Heated Comments Raised Over Leaf Blower Ban During Special Commission Meeting

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Residents and business owners vented frustrations over Winter Park’s ban on gas-powered leaf blowers during a special meeting in Commission Chambers on Thursday, Feb. 1.

The ban was approved in January of 2022 as a means of eliminating the air and noise pollution caused by the landscaping tools. A 30-month pause was grated to allow residents and providers time to switch to electric models with enforcement beginning on July 1, 2024. And a $50 per household rebate program was approved for residents wishing to purchase an electric leaf blower. However, the city has heard from several landscaping companies, stating they were unaware of the ban and that the expense of switching to electric models would be passed on to their clients.

According to city documents, penalties will be served to homeowners in the same manner as shoreline and tree service violations. But the city’s ability to enforce the ordinance remains in question. During the Jan. 10 commission meeting, City Manager Randy Knight said code enforcement would be dispatched when calls alerting the city of violators are received. “We certainly plan to educate for a while and not cite them for a first offense,” he said.

Thursday’s City Commission meeting was called by Mayor Phil Anderson after concerns were heard during an informal discussion with landscaping company representatives. “What we heard from the landscaping community is, ‘we’d like more time,’” Anderson said. “This is not a meeting about adopting or revoking an ordinance. This meeting is about extending the time for compliance.”

Amending a city ordinance would require public notice and two votes at two commission meetings. As a means of streamlining the extension, Commissioner Marty Sullivan suggested a six-month period where notices of noncompliance could be sent without penalties. “It seems to me that, rather than pushing back the implementation date, simply push back the date at which we will enforce the ordinance,” Sullivan said. Under the proposed timeline, enforcement would begin in January of 2025.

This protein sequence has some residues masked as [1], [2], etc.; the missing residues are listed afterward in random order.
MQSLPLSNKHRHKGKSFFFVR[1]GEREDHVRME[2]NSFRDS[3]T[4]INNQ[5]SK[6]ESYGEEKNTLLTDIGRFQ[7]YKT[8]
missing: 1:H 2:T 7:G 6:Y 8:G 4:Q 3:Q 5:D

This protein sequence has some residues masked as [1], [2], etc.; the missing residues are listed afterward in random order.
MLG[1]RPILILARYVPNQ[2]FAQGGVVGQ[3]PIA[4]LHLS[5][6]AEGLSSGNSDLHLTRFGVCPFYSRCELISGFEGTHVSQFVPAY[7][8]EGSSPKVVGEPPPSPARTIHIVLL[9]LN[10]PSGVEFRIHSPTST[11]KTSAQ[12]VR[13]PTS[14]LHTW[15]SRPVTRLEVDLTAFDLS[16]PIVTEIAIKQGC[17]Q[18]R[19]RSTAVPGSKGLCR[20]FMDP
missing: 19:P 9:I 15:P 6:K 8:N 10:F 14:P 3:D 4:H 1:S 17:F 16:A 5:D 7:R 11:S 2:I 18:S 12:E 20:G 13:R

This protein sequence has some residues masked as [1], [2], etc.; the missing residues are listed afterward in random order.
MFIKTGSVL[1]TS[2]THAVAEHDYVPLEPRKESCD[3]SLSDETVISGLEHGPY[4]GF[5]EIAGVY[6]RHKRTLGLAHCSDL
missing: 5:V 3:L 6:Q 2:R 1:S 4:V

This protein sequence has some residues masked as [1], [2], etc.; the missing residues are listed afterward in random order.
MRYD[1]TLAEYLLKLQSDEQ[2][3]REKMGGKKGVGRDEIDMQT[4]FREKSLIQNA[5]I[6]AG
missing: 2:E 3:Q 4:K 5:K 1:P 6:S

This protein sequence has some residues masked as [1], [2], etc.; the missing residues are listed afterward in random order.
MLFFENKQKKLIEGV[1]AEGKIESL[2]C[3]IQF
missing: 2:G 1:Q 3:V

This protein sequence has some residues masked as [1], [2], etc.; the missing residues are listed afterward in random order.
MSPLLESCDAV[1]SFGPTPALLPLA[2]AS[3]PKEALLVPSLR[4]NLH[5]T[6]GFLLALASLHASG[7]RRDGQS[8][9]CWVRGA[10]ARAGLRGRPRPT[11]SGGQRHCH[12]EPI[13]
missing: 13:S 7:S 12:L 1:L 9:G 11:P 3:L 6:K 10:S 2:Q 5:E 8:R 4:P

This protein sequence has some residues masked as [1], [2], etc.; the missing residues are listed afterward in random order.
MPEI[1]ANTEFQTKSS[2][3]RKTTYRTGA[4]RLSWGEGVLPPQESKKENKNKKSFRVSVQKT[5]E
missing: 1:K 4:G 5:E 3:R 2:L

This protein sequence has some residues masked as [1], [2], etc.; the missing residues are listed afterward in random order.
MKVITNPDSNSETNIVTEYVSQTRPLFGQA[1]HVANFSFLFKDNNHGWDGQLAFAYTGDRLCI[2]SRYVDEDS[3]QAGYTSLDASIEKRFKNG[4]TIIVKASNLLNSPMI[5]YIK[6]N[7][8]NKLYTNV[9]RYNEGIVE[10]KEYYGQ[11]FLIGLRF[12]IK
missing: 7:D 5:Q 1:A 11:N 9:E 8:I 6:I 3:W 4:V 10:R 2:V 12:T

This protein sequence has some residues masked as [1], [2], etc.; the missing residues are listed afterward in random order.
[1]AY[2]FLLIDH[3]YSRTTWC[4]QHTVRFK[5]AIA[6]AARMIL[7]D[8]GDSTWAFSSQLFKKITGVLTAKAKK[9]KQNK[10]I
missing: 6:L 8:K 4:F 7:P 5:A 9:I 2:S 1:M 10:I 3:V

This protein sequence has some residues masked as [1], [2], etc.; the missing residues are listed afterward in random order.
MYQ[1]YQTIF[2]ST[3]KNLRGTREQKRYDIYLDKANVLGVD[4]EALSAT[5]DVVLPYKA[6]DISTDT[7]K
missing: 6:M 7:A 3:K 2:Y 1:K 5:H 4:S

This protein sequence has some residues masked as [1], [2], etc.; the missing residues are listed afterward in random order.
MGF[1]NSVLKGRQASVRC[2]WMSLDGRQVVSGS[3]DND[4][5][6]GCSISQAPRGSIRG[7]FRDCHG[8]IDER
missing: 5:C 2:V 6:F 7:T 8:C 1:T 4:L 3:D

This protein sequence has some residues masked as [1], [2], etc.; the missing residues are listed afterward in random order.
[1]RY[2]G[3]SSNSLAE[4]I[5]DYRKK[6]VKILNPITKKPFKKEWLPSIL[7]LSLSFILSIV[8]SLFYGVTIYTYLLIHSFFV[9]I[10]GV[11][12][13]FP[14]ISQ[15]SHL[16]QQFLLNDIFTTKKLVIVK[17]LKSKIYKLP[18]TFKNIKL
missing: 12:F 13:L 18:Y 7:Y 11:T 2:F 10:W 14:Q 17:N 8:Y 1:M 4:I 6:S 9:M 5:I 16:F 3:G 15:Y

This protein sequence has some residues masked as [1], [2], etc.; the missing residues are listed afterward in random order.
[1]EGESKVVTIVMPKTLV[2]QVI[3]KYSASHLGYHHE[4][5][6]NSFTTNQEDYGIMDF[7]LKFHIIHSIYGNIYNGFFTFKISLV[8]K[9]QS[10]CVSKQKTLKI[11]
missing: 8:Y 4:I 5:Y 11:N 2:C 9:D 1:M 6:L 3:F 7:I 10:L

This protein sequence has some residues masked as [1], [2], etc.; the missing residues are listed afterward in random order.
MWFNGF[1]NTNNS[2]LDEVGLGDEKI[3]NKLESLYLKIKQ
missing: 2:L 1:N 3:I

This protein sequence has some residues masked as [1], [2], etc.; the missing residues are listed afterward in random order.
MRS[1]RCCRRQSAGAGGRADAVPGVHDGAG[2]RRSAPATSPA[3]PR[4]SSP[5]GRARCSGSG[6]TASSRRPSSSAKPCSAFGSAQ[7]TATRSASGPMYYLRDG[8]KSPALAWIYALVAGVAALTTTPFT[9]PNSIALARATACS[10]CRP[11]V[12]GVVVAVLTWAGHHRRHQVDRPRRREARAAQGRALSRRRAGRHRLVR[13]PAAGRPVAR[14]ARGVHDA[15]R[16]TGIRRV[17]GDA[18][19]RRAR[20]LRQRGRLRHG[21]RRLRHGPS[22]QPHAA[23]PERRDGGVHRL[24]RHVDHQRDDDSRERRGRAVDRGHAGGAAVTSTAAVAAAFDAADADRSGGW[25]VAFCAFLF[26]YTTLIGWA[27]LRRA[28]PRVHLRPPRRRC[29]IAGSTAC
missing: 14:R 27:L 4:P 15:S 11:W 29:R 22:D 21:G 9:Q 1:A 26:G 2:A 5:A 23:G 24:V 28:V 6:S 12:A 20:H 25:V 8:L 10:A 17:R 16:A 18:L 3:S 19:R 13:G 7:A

Commission’s discussion of the extension began with Vice Mayor Sheila DeCiccio stating that emails from residents requesting an extension were outnumbered “100 to one” by those opposing a protracted timeline. The statement marked the first of several unsolicited comments by members of the audience who opposed the ordinance. Commission discussions and public comments were interrupted by outbursts from residents speaking against the ban, prompting Mayor Anderson to insist that attendees wishing to remain in the audience observe the proper decorum.

Commissioner Kris Cruzada attempted to make the case for regulating nose levels over imposing compliance with the ban as it is written. He was also in favor of allowing residents to make their own decisions on whether to pay for companies that switch to electric equipment. “They will bear that cost with their landscaper versus us trying to promote a certain outcome,” he said. “I don’t want us to avoid being neighborly and being sensitive to each other’s needs.”

Commissioner Todd Weaver commented that he purchased an electric leaf blower for his landscaper and cited the benefits of battery power, stating that two batteries could accommodate the average 90-minute daily usage by landscaping companies. He also saw the attempt to eliminate the air and noise pollution associated with gas-powered blowers as a matter of ensuring “exceptional quality of life,” and voiced his opposition to the extension as it would not be fair to companies that have already made the switch to electric models. “I think five months is enough time to do the research,” he said.